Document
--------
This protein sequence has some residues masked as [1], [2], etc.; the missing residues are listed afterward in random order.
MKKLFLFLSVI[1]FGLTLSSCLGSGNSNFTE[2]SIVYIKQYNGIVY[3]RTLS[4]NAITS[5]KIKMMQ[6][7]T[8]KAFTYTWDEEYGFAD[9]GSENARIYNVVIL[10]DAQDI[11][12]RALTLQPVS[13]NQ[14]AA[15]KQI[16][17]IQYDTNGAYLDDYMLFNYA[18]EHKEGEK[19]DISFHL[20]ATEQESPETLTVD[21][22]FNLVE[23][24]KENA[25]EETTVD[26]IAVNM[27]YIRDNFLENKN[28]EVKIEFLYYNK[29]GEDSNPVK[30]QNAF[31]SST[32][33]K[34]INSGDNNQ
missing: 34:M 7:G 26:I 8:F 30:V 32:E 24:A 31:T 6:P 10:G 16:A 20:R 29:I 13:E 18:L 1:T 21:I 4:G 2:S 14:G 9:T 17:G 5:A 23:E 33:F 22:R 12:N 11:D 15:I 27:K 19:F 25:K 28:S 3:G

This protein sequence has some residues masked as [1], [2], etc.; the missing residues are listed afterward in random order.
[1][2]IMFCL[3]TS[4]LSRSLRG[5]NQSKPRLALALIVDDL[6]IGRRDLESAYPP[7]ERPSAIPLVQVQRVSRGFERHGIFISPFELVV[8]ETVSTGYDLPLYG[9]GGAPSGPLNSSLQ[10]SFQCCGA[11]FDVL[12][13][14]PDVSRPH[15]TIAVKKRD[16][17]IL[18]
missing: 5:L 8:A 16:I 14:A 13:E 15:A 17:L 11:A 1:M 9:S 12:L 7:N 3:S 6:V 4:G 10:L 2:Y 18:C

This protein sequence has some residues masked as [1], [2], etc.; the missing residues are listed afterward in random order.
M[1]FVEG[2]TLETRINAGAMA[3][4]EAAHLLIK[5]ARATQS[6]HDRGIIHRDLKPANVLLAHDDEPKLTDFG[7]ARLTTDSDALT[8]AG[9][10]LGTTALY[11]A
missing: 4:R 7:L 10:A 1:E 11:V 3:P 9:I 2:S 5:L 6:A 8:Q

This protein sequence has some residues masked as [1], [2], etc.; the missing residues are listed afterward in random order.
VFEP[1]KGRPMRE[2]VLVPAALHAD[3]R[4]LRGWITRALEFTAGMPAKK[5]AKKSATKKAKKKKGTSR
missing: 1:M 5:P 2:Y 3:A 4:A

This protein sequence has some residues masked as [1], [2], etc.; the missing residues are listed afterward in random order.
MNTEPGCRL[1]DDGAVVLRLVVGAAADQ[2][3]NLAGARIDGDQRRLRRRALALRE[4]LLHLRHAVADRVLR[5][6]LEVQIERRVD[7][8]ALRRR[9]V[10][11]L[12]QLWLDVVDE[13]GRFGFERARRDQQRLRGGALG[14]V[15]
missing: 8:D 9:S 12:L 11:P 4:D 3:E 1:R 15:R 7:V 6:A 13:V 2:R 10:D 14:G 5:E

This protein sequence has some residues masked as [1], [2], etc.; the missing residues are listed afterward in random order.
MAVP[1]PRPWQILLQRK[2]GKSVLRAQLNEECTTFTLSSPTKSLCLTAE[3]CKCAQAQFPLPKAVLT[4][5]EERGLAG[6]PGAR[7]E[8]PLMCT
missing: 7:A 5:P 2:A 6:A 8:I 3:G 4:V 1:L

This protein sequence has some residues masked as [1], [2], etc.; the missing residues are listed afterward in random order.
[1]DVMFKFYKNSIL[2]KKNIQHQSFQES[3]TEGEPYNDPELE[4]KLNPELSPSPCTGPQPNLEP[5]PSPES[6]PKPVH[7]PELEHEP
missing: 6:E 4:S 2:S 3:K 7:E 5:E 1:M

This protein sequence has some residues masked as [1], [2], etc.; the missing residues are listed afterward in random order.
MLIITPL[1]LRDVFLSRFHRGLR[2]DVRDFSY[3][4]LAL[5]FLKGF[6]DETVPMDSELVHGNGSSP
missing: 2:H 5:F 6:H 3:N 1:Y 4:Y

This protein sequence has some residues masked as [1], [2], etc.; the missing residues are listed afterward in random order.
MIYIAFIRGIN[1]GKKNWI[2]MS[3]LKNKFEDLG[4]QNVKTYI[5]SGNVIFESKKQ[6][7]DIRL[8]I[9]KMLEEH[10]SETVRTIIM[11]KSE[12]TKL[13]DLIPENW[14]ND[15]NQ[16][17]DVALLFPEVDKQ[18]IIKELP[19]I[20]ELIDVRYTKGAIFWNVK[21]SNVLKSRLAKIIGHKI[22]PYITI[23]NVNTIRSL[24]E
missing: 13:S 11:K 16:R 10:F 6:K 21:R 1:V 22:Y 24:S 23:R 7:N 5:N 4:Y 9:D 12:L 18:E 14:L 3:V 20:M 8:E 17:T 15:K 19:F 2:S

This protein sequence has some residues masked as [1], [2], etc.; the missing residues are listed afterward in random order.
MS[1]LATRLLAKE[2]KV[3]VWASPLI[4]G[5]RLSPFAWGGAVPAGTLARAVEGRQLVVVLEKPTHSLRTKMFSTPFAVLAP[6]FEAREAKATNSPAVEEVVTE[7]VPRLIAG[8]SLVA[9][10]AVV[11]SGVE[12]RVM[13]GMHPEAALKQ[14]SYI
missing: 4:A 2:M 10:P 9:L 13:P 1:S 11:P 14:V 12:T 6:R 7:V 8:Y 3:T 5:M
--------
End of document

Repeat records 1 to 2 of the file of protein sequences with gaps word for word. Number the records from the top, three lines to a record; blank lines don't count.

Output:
This protein sequence has some residues masked as [1], [2], etc.; the missing residues are listed afterward in random order.
MKKLFLFLSVI[1]FGLTLSSCLGSGNSNFTE[2]SIVYIKQYNGIVY[3]RTLS[4]NAITS[5]KIKMMQ[6][7]T[8]KAFTYTWDEEYGFAD[9]GSENARIYNVVIL[10]DAQDI[11][12]RALTLQPVS[13]NQ[14]AA[15]KQI[16][17]IQYDTNGAYLDDYMLFNYA[18]EHKEGEK[19]DISFHL[20]ATEQESPETLTVD[21][22]FNLVE[23][24]KENA[25]EETTVD[26]IAVNM[27]YIRDNFLENKN[28]EVKIEFLYYNK[29]GEDSNPVK[30]QNAF[31]SST[32][33]K[34]INSGDNNQ
missing: 34:M 7:G 26:I 8:F 30:V 32:E 24:A 31:T 6:P 10:G 16:A 20:R 29:I 13:E 18:L 1:T 21:I 4:G 2:S 14:G 9:T 17:G 5:A 23:E 33:F 22:R 12:N 11:D 15:I 27:K 19:F 25:K 28:S 3:G

This protein sequence has some residues masked as [1], [2], etc.; the missing residues are listed afterward in random order.
[1][2]IMFCL[3]TS[4]LSRSLRG[5]NQSKPRLALALIVDDL[6]IGRRDLESAYPP[7]ERPSAIPLVQVQRVSRGFERHGIFISPFELVV[8]ETVSTGYDLPLYG[9]GGAPSGPLNSSLQ[10]SFQCCGA[11]FDVL[12][13][14]PDVSRPH[15]TIAVKKRD[16][17]IL[18]
missing: 5:L 8:A 16:I 14:A 13:E 15:A 17:L 11:A 1:M 9:S 12:L 7:N 3:S 6:V 4:G 10:L 2:Y 18:C